Fortunately, our fancy pie chart isn’t completely wasted, because it’s at least confirmed that the hype around third kits has died down a bit this year. This might be because the designs aren’t quite as good (looking at you, United), but it also points towards a growing number of clubs simply coming up with much better home shirts. 


Thanks to some absolute gems in the lower leagues, it definitely feels like more clubs are trying to invest in bespoke – not to mention beautiful – kits right now. This is, of course, pretty disastrous news for our bank accounts, but it’s also a big reason why there are more home shirts compared to last year. I tip my hat to the designers. 





Studies in the past have shown that teams playing in red tend to win more matches, but that doesn’t mean to say they have the best shirts. We’ve separated our Top 100 list by colour, and fans of “red” clubs will be disappointed to see they’ve been soundly beaten by their neighbours in blue. 



Yeah, I guess you could say the city is quite clearly blue right now. They haven’t just beaten their red rivals, however, because blue football shirts have actually proven more popular than any other colour this year. Sorry, white and black, you’ll have to make do with our silver and bronze medals this time around.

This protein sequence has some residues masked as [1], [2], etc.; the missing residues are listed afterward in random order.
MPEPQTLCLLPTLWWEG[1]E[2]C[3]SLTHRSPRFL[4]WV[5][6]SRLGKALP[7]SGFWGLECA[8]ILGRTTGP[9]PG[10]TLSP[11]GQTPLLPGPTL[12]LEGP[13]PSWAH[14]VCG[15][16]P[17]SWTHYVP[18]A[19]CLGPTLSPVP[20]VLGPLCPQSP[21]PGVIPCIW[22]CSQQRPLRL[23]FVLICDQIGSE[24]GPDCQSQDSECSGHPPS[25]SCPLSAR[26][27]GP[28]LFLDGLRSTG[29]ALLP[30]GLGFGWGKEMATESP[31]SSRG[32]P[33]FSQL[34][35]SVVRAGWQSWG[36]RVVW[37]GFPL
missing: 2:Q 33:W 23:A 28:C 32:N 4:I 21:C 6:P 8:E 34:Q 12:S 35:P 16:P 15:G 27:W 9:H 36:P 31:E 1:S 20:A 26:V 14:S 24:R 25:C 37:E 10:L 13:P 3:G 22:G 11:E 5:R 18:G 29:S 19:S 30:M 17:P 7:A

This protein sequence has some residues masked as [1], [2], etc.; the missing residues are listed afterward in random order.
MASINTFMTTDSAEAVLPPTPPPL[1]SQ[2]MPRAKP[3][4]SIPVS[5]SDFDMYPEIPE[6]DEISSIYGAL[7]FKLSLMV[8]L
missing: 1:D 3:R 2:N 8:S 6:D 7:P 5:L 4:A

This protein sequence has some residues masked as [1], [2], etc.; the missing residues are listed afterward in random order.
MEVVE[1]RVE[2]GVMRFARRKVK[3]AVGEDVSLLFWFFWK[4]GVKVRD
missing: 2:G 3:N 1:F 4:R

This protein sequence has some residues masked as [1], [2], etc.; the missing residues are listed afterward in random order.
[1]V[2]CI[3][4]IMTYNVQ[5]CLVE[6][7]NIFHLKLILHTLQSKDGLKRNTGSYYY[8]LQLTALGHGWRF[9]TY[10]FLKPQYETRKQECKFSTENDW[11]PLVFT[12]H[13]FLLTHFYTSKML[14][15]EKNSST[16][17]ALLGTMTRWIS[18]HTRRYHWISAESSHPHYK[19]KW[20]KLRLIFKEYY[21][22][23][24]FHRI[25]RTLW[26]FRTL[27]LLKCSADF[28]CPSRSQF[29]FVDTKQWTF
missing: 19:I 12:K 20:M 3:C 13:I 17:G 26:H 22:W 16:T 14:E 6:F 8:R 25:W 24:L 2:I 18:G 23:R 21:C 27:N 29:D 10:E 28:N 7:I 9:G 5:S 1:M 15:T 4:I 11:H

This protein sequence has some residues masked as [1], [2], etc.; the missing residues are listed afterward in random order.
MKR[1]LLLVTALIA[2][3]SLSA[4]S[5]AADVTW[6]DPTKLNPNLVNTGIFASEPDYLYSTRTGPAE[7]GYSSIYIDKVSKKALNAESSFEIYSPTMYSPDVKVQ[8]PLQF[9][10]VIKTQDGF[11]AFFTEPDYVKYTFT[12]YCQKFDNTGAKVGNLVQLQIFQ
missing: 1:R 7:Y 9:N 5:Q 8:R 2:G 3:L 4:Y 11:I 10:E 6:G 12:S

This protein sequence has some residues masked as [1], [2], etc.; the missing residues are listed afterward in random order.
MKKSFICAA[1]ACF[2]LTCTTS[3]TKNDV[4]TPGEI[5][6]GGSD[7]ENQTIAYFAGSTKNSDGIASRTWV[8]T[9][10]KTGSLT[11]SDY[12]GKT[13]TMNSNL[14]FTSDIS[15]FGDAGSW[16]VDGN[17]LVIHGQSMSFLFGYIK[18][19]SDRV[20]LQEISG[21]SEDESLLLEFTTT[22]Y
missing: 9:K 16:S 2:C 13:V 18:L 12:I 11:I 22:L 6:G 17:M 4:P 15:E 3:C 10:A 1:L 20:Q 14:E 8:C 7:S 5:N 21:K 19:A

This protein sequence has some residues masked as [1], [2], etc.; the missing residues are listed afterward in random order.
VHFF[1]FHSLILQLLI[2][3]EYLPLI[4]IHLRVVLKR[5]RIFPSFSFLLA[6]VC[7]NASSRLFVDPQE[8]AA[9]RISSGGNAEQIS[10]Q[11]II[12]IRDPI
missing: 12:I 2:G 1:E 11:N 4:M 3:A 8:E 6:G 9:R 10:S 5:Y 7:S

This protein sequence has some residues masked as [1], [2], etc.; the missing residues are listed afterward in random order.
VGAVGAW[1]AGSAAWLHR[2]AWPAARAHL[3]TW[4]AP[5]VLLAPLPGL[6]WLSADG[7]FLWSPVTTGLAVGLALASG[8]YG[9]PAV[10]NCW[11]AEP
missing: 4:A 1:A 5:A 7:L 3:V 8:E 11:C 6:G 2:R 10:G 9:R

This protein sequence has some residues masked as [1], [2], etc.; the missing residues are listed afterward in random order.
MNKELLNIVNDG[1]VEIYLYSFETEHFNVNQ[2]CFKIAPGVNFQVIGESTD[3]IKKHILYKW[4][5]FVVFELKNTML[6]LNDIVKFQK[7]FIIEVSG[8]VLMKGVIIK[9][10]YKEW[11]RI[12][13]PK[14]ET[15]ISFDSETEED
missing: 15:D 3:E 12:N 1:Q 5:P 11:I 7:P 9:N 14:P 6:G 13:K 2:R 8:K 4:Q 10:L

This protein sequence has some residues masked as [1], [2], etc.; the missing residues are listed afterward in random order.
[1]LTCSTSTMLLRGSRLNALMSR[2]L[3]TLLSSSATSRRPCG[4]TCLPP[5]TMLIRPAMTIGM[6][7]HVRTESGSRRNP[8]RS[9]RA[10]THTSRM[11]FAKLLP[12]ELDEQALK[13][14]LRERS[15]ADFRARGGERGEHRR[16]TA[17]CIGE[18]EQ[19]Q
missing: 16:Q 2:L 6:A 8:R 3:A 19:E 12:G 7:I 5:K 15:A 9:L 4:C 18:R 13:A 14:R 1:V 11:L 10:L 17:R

Southend United’s away shirt was the only blue kit to feature in the top 10, but there were 22 other stunners to be found further down the list. At the other end of the scale, only a handful of yellow or orange shirts made the list, while 7 (including our number one shirt) were classed as being multi-coloured. 





Personally, I love an obscure shirt from a club I’ve never heard of before, but then I’m also drawn to the classic appearance of some European giants. This had us scratching our heads, as we pondered whether shirts from a certain country or league are typically more popular than others.